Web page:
"…Note on “Levels of Automation”  There are multiple definitions for various levels of automation and for some time there has been need for standardization to aid clarity and consistency. Therefore, this Policy adopts the SAE International (SAE) definitions for levels of automation. )  Hmmm… I’m not sure this adds clarity because it does not deal directly with the difference between self-driving and driverless.  While it might be implied in level 4 and level 5 that these vehicles can proceed with no one in the vehicle, it is not stated explicitly.  That is unfortunate, because driverless freight delivery can’t be done without "driverless"; neither can mobility-on-demand be offered to the young, old, blind, inebriated, …without "driverless".  Vehicles can’t be "repositioned-empty" (which (I don’t mean to offend anyone) is the real value of a taxi driver today).  So autonomousTaxis are impossible.

Also, these levels do not address Automated Emergency Braking  (AEB) Systems and Automated Lane Keeping Systems which are the very first systems whose on-all-the-time performance must be perfected.   These are the Safety Foundation of HAV (Highly Automated vehicles).  I understand that the guidelines may assume that these systems are already perfect and that "20 manufacturer have committed" to have AEB on all new cars, but to date these systems really don’t work.  In 12 mph IIHS test, few stop before hitting the target, and, as we may have seen with the Florida Tesla crash, the Level 2/3 AutoPilot may not have failed, but, instead, it was the "Phantom Level 1" AEB that is supposed to be on all the time.  This is not acceptable.  These AEB systems MUST get infinitely better now.  It is a shame that AEBs were were not explicitly addressed in this document.

"…I. Vehicle Performance Guidance for Automated Vehicles (p11) A. Guidance: if a vehicle is compliant within the existing FMVSS regulatory framework and maintains a conventional vehicle design, there is currently no specific federal legal barrier to an HAV being offered for sale.(footnote 7)  However, manufacturers and other entities designing new automated vehicle systems
are subject to NHTSA’s defects, recall and enforcement authority. (footnote 8)   . and the "15 Cross-cutting Areas of Guidance" p17)

In sum this is a very good document and displays just how far DoT policy has come from promoting v2v, DSRC and centralized control, "connected",  focus to creating an environment focused on individual vehicles that responsibly take care of themselves.  Kudos to Secretary Foxx for this 180 degree policy turn focused on safety.   Once done correctly, the HAV will yield the early safety benefits that will stimulate continued improvements that, in turn, will yield the great mobility, environmental and quality-of-life benefits afforded by driverless mobility.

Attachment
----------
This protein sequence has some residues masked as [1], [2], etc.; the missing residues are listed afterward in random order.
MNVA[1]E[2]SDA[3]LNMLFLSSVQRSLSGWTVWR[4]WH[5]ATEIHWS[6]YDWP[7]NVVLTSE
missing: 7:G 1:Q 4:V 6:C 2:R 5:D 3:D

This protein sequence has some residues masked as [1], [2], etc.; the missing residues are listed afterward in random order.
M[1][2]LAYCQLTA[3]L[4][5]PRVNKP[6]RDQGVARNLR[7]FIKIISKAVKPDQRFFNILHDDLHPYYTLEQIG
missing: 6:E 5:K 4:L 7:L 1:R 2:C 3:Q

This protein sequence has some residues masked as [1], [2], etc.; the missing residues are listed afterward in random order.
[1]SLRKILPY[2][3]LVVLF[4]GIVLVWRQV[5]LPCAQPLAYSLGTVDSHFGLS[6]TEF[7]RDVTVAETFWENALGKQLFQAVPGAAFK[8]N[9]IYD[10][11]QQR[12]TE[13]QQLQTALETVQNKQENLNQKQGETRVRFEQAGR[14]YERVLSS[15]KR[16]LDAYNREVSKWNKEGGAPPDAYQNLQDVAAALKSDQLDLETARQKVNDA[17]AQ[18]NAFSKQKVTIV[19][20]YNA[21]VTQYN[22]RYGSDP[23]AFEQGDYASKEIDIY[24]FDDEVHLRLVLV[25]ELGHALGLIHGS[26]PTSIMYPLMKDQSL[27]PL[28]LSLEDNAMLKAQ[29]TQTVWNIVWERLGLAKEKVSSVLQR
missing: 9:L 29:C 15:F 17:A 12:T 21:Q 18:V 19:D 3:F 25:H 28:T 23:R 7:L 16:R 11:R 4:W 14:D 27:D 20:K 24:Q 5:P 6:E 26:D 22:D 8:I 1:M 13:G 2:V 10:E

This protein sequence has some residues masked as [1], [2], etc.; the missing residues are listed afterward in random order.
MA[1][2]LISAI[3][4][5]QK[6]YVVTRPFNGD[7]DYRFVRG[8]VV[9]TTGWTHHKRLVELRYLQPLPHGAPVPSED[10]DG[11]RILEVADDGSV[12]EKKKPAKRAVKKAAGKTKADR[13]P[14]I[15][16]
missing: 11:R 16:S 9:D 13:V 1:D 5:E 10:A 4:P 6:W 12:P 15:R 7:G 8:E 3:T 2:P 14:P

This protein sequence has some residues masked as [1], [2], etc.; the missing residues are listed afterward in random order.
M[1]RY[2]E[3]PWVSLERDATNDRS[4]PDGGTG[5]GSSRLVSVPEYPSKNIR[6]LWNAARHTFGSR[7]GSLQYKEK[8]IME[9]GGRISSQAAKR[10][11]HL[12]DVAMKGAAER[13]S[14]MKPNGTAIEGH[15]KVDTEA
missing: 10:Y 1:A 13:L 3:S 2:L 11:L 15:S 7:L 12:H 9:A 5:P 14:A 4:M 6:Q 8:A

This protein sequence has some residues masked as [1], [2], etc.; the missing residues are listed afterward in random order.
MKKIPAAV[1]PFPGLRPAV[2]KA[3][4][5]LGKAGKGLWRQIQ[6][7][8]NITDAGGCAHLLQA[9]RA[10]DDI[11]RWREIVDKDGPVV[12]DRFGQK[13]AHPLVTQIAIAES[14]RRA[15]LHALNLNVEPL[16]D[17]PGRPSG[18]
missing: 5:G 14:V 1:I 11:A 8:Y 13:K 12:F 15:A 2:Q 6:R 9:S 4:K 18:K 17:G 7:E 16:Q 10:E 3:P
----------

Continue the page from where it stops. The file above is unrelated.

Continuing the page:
What are not addressed are commercial trucking and buses/mass transit.  NHTSA is auto focused, so maybe FMCSA is preparing similar guidelines.  FTA (Federal Transit Administration) seems nowhere in sight.  Alain

Sunday, September 4, 2016

  How Do You Buy a Million Cars When You Can’t Make a Dime?   

B. Simpson, Aug 25, "Isn’t this supposed to be a quiet time for business? …Not in transportation technology.

For instance, Ford announced it was working to launch fully autonomous automobiles by 2021. BMW, Intel and Mobileye joined to say they will have vehicles in production for the same target date. Ridesharing titan Uber says it will launch this month driverless vehicles in Pittsburgh, though some employees will be in the car to ensure safety.

Forget the 10 years down the road baloney. We’ll be Level 4 Autonomous in three to five years.

Yet for all the excitement there’s been some downer news…. Lyft was seeking a buyer, despite the $500 million that GM pumped into it …Earlier this year Lyft pledged… to keep its U.S. losses under $50 million a month….Uber told its investors it lost $520 million in the first quarter, and more than $750 million in the second. This after losing about $2 billion in 2015….It’s valuable to keep in mind the shaky foundations of Uber and Lyft because the two have been touted as an important foundation for the growth of autonomous vehicles. Read more Hmmm…Do read more!  It may well be that those that can’t make a dime wont even have the opportunity to buy the driverless vehicles that would allow them to "make a dime".  The real value of the driverless vehicles may well be in their ability to generate operating cash without needing any of the $10B+ expertise/intellectual property amassed by Uber/Lyft in managing self-employed part-timers that aren’t needed.  If that is the case, then the makers of those vehicles will manage them for their own account rather than selling them at cost-plus (or the price of those vehicles will be such that only their maker is making any money). Alain